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The cleanser - carrot, ginger, beetroot and celery juice

The cleanser – carrot, ginger, beetroot and celery juice

I sometimes also call this Dracula juice in order to get kids to try it.  For first time vegetable juice tasters, I usually add apple juice (and less beetroot) to make it taste a little more familiar, though its pretty sweet anyway.   If you want to make a big batch and have some for the next day, just store in an airtight jar in the fridge, adding a generous squeeze of fresh lemon juice.  The potent antioxidants in the lemon juice keep the juice fresher longer.

Using a masticating juicer like the Samson single auger juicer retains more nutrients but you will still get a decent juice from an ordinary rotary juicer (the type that spins and grates instead of gently crushing).

To make about 350ml juice (2 servings)
5 medium/large carrots (about 500-600g in all)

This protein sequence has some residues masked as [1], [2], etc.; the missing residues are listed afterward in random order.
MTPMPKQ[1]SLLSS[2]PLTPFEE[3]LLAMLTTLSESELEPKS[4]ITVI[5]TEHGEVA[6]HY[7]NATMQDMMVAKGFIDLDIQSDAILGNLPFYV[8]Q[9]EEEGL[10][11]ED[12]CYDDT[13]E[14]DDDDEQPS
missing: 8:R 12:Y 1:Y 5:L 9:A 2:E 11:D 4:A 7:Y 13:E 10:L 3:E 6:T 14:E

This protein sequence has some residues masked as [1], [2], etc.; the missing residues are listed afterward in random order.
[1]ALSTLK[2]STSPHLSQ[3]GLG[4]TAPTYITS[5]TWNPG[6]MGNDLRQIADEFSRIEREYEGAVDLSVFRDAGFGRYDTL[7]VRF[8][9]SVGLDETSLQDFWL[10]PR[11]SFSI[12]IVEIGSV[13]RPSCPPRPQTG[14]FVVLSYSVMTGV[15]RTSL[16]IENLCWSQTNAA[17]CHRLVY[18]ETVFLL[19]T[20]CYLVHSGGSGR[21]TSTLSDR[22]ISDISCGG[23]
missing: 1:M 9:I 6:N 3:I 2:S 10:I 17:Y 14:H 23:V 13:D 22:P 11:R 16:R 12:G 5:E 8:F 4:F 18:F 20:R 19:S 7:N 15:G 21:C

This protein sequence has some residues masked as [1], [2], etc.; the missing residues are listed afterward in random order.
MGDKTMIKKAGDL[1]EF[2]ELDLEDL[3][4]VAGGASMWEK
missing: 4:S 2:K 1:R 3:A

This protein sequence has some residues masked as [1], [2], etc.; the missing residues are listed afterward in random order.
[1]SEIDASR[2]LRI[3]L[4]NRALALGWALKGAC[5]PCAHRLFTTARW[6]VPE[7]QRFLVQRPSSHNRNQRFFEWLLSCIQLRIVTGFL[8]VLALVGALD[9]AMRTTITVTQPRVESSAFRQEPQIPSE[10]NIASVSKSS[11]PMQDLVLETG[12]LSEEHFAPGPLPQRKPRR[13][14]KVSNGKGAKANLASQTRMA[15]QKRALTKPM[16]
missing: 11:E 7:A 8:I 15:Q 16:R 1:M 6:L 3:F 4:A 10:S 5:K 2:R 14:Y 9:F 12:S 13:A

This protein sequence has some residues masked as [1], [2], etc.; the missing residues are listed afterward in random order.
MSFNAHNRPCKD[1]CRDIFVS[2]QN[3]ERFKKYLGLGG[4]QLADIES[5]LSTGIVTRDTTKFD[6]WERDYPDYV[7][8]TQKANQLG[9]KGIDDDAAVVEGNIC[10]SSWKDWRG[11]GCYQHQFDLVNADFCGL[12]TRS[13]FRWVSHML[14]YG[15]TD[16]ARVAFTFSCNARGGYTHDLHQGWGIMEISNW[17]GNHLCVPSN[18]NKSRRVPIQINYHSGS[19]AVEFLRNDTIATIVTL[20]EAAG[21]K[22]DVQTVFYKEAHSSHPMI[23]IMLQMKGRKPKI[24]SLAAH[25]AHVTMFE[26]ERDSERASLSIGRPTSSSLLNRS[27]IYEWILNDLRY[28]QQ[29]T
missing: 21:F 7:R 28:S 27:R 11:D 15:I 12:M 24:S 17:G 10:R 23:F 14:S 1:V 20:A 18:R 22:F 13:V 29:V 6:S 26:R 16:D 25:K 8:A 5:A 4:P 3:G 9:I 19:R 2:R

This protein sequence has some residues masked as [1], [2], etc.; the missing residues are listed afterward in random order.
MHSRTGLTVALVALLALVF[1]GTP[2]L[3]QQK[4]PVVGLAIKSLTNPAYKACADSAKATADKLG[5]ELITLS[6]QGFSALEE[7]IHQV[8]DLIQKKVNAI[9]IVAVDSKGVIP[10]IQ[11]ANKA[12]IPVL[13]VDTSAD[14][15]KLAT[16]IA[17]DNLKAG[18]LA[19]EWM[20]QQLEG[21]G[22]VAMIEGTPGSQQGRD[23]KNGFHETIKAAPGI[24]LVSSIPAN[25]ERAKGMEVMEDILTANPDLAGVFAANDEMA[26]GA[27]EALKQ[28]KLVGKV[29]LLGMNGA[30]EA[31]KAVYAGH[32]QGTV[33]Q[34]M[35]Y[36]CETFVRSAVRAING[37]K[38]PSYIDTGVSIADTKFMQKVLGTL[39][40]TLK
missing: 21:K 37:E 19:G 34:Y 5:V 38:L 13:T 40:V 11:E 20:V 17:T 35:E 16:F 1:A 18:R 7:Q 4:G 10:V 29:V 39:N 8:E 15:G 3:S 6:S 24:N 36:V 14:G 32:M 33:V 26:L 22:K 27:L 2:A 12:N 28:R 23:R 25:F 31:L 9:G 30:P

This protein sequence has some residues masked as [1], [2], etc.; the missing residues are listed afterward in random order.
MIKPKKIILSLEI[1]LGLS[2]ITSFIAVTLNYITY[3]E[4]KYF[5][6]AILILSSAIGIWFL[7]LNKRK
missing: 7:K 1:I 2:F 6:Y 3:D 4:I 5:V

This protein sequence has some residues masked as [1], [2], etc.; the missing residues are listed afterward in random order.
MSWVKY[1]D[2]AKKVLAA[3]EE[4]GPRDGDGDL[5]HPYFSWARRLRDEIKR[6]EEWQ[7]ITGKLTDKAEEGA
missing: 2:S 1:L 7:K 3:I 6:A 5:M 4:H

1 small beetroot
2-3 sticks of celery, with leaves
2-3cm knob of ginger, peeled
Optional: generous squeeze of lemon juice, to taste

Juice ingredients

Juice ingredients

Why this is good for you
Carrots are rich in beta carotene, which gives your skin a natural golden glow and helps prevent acne and other skin problems.  It’s also an important antioxidant for your liver and immune system.  Beetroot is rich in betaine, chromium and iron.  These also help your liver  clear the many toxins it has to metabolise every day to keep you well.  Ginger is a natural anti-inflammatory, anti-infection spice that soothes your digestive system too.  The vegetables are rich in potassium, which helps your natural thyroid hormone action at cellular level.  This is one of the reasons why eating a veggie rich diet helps you feel more energetic, cheerful, and motivated as well as helping your hair.  Yes, your hair can thin if you don’t feed yourself potassium-rich foods (veg) to help your thyroid keep hair thick and strong.  Like fruit, this juice is high in natural sugars so is best with a protein-containing meal or snack so it doesn’t cause erratic blood sugar levels.  Erratic blood sugar levels can cause peaks and dips in energy and mood.